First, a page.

Even if you save your data to the cloud with care, there will always be a time when you’re away from your home or office and need to update a file that’s been saved on that computer. Alternatively, you could be in a hotel room and need to run an application on your home computer. Maybe you’re out and about and want to use your phone to run a desktop app.
This is where remote desktop technology comes into play. These programmes allow you to securely connect to a computer from another device once they’ve been configured. You’ll be able to fully manage your computer from anywhere, and it’ll feel almost as if you’re sitting at the real thing. So, how do you do it? Let’s start with general-purpose remote desktop solutions, then go on to more specialised remote control and access options for gaming, productivity, and more.
Remote Desktop Access
The remote desktop software allows you to use another device to access your computer and all of its apps over the Internet, essentially by streaming a feed of your desktop. Even over a cellular data network, this works from a tablet or phone.
To do so, you’ll need to install a remote desktop server on the PC you want to connect to. To connect to your PC remotely, enable the Remote Desktop capability in professional editions of Windows and buy RDP (Remote Desktop Protocol) client. Remote Desktop apps for Android, iPhone, and iPad are also available from Microsoft. Even if you don’t have a professional edition of Windows, you can set up a VNC (Virtual Network Computing) server on your PC to access it in a similar way.
These DIY services, on the other hand, aren’t as simple to utilise. To access them remotely, you’ll need to set up port forwarding and dynamic DNS on your own. They’ll also be more difficult to secure, because any bot scanning your IP address from the Internet will see the services operating on those ports and may try to break in and compromise your PC. Services like TeamViewer and Parallels Access, which handle the authentication pieces on their own central servers, aren’t at risk.
File Access On The Go
You may also access your PC’s files while on the go. An easy-to-use remote control system with an integrated file-transfer option is your best choice for avoiding mucking through a remote desktop session.
Instead of using a remote file access solution, the average PC user will probably prefer to use a cloud storage service. Your files will sync online if you use a service like Dropbox, OneDrive, or Google Drive. You can then access them from anywhere via your web browser, the service’s mobile app, or its syncing client.
On the plus side, your remote PC does not need to be turned on. The disadvantage is that the amount of storage provided by the service is limited. You may always encrypt files before storing them in the cloud if you’re concerned about storing crucial files online.
Using Cloud-Based Documents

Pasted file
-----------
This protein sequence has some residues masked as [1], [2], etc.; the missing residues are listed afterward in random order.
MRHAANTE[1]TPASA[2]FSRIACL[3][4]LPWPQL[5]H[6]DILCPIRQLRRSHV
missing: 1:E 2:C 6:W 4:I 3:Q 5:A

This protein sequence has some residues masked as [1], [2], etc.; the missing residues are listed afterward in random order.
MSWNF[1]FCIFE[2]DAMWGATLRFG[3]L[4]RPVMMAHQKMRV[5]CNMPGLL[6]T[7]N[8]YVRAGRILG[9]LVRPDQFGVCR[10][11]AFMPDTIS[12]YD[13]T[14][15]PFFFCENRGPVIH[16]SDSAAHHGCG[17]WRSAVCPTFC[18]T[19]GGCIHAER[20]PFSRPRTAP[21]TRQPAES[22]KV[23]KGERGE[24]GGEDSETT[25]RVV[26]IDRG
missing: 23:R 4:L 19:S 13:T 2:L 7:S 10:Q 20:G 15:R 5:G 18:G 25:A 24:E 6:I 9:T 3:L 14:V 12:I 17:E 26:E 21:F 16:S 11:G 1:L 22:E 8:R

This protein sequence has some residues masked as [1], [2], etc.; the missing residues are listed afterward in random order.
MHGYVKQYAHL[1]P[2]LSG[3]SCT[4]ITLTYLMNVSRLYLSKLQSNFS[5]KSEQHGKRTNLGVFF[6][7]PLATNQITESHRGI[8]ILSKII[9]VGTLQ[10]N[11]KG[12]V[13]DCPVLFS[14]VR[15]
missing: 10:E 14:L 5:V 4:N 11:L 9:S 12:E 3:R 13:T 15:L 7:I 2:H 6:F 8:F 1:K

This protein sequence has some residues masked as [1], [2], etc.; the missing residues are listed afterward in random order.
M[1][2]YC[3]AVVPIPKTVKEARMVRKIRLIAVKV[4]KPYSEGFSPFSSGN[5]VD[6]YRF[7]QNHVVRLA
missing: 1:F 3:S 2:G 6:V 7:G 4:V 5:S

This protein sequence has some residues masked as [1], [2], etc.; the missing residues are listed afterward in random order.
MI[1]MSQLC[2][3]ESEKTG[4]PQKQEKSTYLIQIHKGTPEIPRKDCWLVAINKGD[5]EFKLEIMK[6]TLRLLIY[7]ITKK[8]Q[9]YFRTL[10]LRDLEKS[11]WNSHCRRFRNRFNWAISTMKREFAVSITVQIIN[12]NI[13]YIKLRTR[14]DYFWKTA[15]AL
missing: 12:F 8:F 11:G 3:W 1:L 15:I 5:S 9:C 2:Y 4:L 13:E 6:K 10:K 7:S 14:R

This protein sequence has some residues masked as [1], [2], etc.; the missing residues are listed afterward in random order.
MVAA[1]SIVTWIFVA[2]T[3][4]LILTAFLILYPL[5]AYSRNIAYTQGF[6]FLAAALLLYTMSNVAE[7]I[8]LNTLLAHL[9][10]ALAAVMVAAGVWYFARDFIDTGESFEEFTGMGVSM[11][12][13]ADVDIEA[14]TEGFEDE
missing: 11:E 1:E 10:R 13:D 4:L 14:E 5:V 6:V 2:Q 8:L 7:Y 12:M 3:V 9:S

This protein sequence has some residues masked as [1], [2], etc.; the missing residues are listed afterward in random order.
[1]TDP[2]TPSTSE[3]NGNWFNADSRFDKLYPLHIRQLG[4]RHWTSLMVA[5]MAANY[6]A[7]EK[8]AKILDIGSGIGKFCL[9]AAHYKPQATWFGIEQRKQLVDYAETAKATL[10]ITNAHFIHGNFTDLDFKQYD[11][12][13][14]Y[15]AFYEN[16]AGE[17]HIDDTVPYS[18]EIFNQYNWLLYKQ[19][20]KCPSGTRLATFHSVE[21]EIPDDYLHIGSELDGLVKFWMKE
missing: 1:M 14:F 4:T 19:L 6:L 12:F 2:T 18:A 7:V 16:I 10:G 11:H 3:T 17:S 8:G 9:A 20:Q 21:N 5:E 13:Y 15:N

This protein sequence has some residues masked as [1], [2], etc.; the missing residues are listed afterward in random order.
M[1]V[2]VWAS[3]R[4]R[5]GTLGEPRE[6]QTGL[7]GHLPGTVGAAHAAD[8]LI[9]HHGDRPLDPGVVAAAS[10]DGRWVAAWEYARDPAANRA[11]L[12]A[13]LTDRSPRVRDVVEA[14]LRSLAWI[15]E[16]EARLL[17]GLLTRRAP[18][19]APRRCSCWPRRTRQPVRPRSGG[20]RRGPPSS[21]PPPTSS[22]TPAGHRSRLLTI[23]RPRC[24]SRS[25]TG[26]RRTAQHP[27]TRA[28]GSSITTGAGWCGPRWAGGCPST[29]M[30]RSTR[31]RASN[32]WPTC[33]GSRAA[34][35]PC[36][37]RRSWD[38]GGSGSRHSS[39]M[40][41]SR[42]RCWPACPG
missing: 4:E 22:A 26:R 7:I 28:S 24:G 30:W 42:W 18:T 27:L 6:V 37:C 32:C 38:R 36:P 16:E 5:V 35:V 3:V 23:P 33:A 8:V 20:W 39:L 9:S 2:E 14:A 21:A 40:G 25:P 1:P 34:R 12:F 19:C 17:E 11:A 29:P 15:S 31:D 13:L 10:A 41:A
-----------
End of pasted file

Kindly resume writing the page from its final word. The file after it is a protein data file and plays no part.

Users of Microsoft Office can store documents to Microsoft’s free OneDrive cloud storage service, then use a web browser to access the Office Online website to read and edit the documents from anywhere. Office Online is a totally free service. OneDrive is included with Windows 8.1 and may be downloaded for free if you have an older version of Windows.
You can also read and edit Office documents stored in your OneDrive account for free using the Office Mobile apps for iPhone, Android, and Windows Phone. On the iPad, Office for iPad offers a more capable editing experience, although all of the mobile apps require an Office 365 membership to edit.
The only game in town isn’t Microsoft Office. Google Docs is a free programme that runs in your PC’s web browser and allows you to edit Google Docs or Microsoft Office documents from anywhere using a web browser or mobile apps.
Remotely wake up your computWake-on-LAN has been supported by PCs for a long time. While Wake-on-LAN is activated on a computer, the network interface watches for a specially constructed packet even when the computer is turned off, hibernating, or sleeping. The machine turns on when it receives the packet.
Wake-on-LAN allows you to turn on your computer via the Internet. This would allow you to leave your PC turned off unless you needed to remotely view its desktop or data.
This can be accomplished in two ways. You might use a special software program to send the “Wake-on-LAN” packet to your home IP address after forwarding the proper ports from your home router to the machine on your local network.
Video Game Streaming
When you’re not working, you can use the graphics card on your computer to play games when you’re away from it. Steam’s incredible in-home streaming function lets you stream games from your gaming PC to other Windows, Linux, or Mac machines on your network. You might connect your PC to a VPN server on your home network to stream games when you’re away from home… Even if you managed to persuade Steam into streaming over the Internet in this manner, performance would be poor.
Nvidia also has its own GameStream feature, which only worked with Nvidia graphics cards for the last several years. Unlike Steam, Nvidia allows you to connect to your home PC and stream games from it over the Internet, but this feature is currently in beta. The issue is that this feature is limited to streaming games to an Nvidia Shield portable console or Shield tablet. You can hook up your Shield to a TV and stream to a bigger screen, but you’ll need the Shield hardware to do it.
Although the mobile revolution continues, the PC remains a vital part of many people’s lives. The remote control is one example of how the correct technologies can make PCs, cellphones, and tablets more powerful when they collaborate.